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Prosecutors, others involved in Swartz case express safety, privacy concerns

Jaikumar Vijayan | April 4, 2013
The U.S government and two other entities involved in investigations leading to the indictment of the late Internet activist Aaron Swartz have asked a federal court in Boston to redact the names of people involved in the case from documents being sought by Swartz's estate and by some lawmakers.

Pirozzolo noted that Heymann's home address, personal phone number and the names of family members and friends have been posted online and his Facebook page hacked since Swartz's death. He added that Heymann and his father had received postcards with an image depicting a man's head in a guillotine.

Pirozzolo said he had informed Swartz's attorney "that whatever additional public benefit might exist by disclosing certain names was, in this case, outweighed by the risk to those individuals of becoming targets of threats, harassment and abuse."

A similar motion filed by MIT noted that the university had no objection to certain documents being unsealed so long as it was given a chance to redact them first to protect "the privacy and safety" of members of the MIT community. The university said it also wanted to redact some information to prevent the disclosure of MIT network vulnerabilities to the public.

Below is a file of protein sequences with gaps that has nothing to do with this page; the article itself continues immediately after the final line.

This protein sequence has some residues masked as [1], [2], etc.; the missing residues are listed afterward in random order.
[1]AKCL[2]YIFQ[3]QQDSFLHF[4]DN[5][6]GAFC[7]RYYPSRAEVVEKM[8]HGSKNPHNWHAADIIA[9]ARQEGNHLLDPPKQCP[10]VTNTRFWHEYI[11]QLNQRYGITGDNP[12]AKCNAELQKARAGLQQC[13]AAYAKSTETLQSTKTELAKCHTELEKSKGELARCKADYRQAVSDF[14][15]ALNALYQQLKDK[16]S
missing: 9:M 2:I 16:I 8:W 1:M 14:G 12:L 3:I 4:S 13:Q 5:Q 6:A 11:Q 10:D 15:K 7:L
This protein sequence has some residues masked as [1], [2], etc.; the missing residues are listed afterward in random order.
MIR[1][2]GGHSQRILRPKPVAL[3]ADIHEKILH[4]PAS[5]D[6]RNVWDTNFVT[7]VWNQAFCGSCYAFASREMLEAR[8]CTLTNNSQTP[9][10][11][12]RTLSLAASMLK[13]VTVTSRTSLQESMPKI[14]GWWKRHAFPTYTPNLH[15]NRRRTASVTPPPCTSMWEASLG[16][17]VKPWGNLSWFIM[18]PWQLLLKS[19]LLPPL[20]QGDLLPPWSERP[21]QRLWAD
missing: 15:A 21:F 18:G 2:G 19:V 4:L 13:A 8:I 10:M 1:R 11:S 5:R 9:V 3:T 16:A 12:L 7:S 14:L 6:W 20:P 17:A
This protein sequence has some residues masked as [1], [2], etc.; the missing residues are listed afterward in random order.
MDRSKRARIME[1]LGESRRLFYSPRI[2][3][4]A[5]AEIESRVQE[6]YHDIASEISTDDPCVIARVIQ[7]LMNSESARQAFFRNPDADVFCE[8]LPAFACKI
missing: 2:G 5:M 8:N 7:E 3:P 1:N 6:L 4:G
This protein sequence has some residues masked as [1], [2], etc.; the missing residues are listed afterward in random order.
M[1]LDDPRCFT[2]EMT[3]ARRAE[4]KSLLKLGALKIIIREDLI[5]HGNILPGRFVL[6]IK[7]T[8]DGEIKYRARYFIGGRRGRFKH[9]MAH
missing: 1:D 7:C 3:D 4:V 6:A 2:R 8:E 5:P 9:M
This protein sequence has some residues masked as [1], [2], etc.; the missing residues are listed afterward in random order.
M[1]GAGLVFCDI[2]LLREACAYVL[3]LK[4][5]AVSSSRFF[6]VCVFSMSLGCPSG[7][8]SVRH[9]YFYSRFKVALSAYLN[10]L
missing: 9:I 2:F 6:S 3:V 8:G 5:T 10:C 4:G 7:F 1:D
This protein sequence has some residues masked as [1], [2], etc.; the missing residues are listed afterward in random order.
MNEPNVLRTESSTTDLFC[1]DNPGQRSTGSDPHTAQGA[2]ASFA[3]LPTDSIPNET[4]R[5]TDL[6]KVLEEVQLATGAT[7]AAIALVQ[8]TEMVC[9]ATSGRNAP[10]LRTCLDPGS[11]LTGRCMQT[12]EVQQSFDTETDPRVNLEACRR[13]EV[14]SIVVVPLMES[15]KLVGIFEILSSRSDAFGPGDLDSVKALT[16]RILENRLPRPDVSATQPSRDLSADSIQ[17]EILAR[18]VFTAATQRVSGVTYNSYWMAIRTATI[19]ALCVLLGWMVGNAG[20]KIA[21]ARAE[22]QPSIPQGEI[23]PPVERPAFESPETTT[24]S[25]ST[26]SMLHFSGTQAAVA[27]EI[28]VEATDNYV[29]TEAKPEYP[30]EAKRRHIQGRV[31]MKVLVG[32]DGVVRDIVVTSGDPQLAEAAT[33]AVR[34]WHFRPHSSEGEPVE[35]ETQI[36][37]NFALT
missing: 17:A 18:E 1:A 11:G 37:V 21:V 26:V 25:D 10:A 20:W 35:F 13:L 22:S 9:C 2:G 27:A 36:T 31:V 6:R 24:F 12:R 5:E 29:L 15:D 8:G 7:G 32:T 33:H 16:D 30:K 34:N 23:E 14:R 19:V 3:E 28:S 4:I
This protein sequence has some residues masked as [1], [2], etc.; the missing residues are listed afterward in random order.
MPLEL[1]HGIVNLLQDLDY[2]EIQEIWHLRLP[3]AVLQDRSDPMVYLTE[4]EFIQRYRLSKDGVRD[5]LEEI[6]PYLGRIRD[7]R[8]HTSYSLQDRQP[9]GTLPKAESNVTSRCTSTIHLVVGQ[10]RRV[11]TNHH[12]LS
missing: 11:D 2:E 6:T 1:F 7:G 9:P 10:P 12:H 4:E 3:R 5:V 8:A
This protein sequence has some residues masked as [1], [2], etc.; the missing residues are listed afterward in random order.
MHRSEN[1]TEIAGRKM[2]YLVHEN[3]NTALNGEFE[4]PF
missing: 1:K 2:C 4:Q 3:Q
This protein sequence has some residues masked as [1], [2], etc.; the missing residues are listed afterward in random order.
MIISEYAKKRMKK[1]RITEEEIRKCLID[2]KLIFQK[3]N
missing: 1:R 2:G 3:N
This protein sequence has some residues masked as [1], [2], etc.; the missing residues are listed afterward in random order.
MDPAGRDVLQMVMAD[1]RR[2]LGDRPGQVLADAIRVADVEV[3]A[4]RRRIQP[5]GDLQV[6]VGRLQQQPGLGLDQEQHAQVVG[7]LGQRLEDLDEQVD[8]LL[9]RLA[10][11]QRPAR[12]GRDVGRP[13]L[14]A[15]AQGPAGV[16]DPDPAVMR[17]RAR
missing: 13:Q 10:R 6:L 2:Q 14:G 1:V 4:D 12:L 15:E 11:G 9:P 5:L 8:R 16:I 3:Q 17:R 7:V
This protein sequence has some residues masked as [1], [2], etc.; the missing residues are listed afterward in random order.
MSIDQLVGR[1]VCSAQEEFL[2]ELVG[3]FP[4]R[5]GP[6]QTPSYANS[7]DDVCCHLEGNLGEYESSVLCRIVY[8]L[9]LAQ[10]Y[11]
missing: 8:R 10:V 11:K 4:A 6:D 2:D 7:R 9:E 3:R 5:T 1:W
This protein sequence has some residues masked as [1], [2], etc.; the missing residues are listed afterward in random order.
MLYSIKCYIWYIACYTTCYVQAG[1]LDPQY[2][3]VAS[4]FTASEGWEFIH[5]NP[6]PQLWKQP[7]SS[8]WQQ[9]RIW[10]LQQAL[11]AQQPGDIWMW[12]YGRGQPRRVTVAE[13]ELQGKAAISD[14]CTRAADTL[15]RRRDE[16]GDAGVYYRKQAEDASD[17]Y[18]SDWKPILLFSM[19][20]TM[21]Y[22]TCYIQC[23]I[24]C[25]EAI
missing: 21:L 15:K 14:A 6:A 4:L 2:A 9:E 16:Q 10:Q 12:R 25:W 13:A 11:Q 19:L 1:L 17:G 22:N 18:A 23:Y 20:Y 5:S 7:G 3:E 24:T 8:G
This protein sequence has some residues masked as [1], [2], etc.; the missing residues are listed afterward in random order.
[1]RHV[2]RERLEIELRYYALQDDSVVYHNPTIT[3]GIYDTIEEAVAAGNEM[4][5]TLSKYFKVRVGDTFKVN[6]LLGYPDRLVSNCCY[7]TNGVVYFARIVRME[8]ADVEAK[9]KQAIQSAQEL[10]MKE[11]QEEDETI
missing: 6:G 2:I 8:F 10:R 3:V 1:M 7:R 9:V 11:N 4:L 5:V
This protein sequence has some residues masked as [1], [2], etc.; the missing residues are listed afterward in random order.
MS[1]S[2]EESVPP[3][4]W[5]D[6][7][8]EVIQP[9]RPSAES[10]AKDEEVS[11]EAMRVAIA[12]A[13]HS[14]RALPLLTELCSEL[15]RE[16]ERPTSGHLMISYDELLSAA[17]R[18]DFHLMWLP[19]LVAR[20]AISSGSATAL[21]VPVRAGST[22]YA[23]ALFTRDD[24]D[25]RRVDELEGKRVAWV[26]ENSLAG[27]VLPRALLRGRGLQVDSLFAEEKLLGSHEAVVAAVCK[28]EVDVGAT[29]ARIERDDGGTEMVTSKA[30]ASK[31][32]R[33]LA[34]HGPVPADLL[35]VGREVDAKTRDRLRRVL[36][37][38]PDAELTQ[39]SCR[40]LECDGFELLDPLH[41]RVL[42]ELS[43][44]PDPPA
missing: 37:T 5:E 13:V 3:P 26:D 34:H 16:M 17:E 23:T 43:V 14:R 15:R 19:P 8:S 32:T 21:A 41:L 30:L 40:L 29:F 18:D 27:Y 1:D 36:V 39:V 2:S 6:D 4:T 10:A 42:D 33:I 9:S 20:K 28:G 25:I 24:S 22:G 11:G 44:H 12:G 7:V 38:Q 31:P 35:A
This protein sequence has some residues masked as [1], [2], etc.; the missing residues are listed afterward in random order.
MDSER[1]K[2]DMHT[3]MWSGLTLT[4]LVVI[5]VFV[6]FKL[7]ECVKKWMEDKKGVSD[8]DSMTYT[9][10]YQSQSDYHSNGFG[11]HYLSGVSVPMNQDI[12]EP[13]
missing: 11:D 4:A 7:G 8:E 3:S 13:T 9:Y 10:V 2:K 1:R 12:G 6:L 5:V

Kevin Guthrie, the president of Ithaka Harbors, called on the court to protect the identity of the company's employees. "A number of events since Mr. Swartz's death have caused JSTOR and our employees to be concerned for their safety and privacy," Guthrie said in an affidavit last week.

He pointed to the hacking of MIT's website and the site of the U.S. Sentencing Commission by those protesting Swartz's death as examples of the fallout from Swartz's death. "We also are aware of public reports of an anonymous call to MIT claiming that a gunman was on the campus to retaliate against people involved in Swartz's case," Guthrie said.

He claimed the company had received several threatening emails and other online messages after Swartz's suicide. "A number of JSTOR personnel have spoken with me to express concern that their safety and privacy could be compromised if their names were released in connection with this matter," he noted.

 

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